Chart toppers: The B-segment sedan

Non-national brands battle it out in the high stakes game of B-sedans


Often the growth indicator of the auto sector, particularly how well the middle-class is coping with life, it’s no surprise that the B-segment (think Myvi, Saga, Vios, City) constitutes close to 40% of the Total Industry Volume (or the total number of vehicles sold in a calendar year) – the largest segment in Malaysia by far.

Facing little in the way of competition, at least in terms of price, the Perodua Myvi and Proton Saga are easily the best-selling hatch-back and sedan within this segment. Collectively, these two national models contributed about 140,000 units to the TIV in 2014, which chalked 666,456 units in total. But more interesting is what do these owners upgrade to after “outgrowing” their national rides? And this is where a titanic struggle is being played out between the non-national brands as they try to win over upgraders from the national brands and secure their loyalties in the long term.


Which B-sedan did well in 2014?

Malaysians reaffirmed their fondness for the three-box sedan in 2014, most notably for the new and revised Toyota Vios which was launched in late 2013. It regained top spot in 2014 with a record-breaking 42,100* units sold after ceding the crown to the Nissan Almera in 2013. Prior to the Almera’s debut in late 2012, the Vios had been the undisputed B-sedan sales leader. The Honda City, all-new for 2014 and introduced with four variants (previously two) at lower price points, charged up to second spot with 36,700* units (another new record). In the face of newer rivals, the Almera slid to third spot but still managed a respectable 24,800* units. Beyond the “big three” Japanese brands, the Mitsubishi Attrage registered a distant fourth with 2,500 units of sales, the Volkswagen Polo sedan at 2,400 units and the Ford Fiesta sedan at 700 units for the year.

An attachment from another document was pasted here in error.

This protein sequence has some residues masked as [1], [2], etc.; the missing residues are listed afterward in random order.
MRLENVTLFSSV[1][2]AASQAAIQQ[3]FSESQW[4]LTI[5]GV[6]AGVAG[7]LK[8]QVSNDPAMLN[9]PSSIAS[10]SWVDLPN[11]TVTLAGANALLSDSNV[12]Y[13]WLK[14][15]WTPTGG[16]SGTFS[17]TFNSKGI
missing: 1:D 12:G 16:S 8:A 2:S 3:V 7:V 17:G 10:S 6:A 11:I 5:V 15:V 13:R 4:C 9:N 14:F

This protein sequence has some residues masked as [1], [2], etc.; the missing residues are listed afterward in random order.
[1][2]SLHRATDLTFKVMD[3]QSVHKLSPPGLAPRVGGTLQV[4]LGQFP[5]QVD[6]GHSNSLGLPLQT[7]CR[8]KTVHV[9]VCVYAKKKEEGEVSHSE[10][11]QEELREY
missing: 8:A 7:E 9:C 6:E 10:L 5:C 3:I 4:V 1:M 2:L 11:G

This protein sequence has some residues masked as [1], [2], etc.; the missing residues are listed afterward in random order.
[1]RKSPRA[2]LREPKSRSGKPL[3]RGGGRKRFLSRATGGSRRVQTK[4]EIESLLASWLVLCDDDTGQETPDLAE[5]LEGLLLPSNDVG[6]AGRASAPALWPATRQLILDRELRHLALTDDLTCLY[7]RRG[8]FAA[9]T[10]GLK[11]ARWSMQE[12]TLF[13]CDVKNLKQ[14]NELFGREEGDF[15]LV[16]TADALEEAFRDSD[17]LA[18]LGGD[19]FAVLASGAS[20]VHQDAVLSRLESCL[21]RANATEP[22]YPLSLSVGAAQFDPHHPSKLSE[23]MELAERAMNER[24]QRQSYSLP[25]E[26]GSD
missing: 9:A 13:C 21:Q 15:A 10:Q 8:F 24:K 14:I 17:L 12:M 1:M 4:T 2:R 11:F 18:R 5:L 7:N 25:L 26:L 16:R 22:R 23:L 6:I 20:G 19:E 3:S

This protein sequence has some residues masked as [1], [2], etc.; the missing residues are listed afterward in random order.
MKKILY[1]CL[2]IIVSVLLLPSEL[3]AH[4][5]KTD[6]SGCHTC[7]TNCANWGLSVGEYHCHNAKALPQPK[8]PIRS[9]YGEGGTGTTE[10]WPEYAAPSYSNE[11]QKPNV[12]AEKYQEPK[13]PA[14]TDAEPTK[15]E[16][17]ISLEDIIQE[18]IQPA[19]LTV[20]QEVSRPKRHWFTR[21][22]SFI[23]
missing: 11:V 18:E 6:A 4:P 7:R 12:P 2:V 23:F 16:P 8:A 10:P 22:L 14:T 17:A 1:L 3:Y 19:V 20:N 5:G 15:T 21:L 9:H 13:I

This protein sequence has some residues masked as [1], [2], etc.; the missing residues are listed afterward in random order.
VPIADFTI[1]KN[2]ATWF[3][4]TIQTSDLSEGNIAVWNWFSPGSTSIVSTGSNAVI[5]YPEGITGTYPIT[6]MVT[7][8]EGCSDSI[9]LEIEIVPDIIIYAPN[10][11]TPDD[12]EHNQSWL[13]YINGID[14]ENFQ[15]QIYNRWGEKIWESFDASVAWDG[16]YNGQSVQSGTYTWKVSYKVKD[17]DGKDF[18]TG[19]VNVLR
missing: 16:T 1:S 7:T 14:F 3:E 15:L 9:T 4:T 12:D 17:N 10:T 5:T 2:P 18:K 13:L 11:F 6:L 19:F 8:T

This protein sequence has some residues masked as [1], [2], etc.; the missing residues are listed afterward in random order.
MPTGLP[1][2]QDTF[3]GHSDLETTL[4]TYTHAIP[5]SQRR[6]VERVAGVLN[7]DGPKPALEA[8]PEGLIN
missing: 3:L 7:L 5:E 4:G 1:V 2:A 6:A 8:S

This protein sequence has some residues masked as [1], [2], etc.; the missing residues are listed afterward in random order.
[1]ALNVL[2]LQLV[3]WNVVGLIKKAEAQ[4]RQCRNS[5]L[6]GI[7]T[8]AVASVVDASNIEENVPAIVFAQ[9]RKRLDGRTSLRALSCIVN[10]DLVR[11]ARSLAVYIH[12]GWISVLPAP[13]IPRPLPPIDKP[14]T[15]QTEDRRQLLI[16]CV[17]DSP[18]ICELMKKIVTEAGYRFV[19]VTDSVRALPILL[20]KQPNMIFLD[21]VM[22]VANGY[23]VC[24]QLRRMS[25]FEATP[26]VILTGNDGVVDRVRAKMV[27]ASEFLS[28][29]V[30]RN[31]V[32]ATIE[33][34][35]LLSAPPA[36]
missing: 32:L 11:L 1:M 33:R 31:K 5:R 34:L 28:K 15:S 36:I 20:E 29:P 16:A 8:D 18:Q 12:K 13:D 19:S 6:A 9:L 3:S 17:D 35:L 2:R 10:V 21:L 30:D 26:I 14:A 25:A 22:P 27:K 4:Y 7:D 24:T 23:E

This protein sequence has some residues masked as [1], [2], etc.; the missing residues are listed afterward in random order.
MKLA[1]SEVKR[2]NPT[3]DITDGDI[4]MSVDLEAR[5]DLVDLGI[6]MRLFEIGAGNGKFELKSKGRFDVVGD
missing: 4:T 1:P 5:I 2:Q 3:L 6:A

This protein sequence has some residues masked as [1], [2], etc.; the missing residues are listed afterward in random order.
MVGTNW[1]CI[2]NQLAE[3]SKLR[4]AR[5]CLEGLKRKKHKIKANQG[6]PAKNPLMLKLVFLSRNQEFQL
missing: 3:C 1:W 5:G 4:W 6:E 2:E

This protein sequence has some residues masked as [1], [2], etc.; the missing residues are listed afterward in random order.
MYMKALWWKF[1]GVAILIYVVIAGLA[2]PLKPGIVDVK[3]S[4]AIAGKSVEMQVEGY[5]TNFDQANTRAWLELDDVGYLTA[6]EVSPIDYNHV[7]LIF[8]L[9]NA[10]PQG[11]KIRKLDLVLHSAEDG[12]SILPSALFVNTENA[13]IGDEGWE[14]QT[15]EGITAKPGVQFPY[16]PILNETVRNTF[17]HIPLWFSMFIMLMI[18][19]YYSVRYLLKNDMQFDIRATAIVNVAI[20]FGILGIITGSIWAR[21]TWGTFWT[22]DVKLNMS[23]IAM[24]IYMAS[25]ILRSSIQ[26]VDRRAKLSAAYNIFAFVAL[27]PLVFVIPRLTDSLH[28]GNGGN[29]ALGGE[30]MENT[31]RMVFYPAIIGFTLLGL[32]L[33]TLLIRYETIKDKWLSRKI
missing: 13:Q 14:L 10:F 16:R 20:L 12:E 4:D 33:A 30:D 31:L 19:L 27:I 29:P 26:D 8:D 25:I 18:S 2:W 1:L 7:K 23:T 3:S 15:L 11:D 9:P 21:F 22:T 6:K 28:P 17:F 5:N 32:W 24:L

So it’s a straightforward win for the Vios then?

Not comprehensively so. The new City was launched in March 2014 and deliveries only started in earnest in April. So if we are to look at the period from April to December 2014, the numbers tell a different story with the City delivering 33,700* (averaging 3,750 uts/mth) cars to customers, compared to the Vios at 31,300* units (3,480 uts/mth) over the same period. Being a newer model, the City was always going to have an advantage, but the Vios was by no means aged as it was launched only six months prior to the City in October 2013.

What about 2015?

The Honda City is looking strong. Based on unofficial 2015 sales data up till April, it appears that the City has now firmly established itself to be Malaysia’s favourite non-national B-sedan with an estimated 12,000 units sold from January to April 2015, this despite Toyota having upgraded the features of the Vios line-up in January. If anything, the Nissan Almera sneaked into the No. 2 position with approximately 8,400 units finding its way to owners following the introduction of its mid-life facelift model (also in January). Like a game of musical chairs with its Japanese compatriots, Vios found itself pegged back in third spot with close to 7,700 units sold in the first four months of this year.

What does this mean?

Anyone requiring any indication of how competitive it is at the sharp end need not look beyond the on-going battle being played out in the B-sedan segment. Of course, Toyota is not taking this lying down and have just announced a comprehensive promotional campaign for the Vios where customers can choose from a range of attractive packages to accompany their purchases; from low interest financing to cash rebates, and even attractive trade-in valuation. While the benefactors may be those eyeing the Vios, this latest promotion will most likely trigger a response from its closest rivals, so expect more discounts from other brands. All of this may be great news for consumers, but it remains to be seen whether the car brands can absorb lower margins over an extended period, more importantly, will they even find enough buyers out there to capitalize on what looks like yet another wave of discounts and promotions?

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* All figures are rounded up
(Proviso: Sales numbers were obtained from various sources. As much as we endeavour to be accurate, this author failed to nail an A for Additional Mathematics in SPM, so please don’t hang us).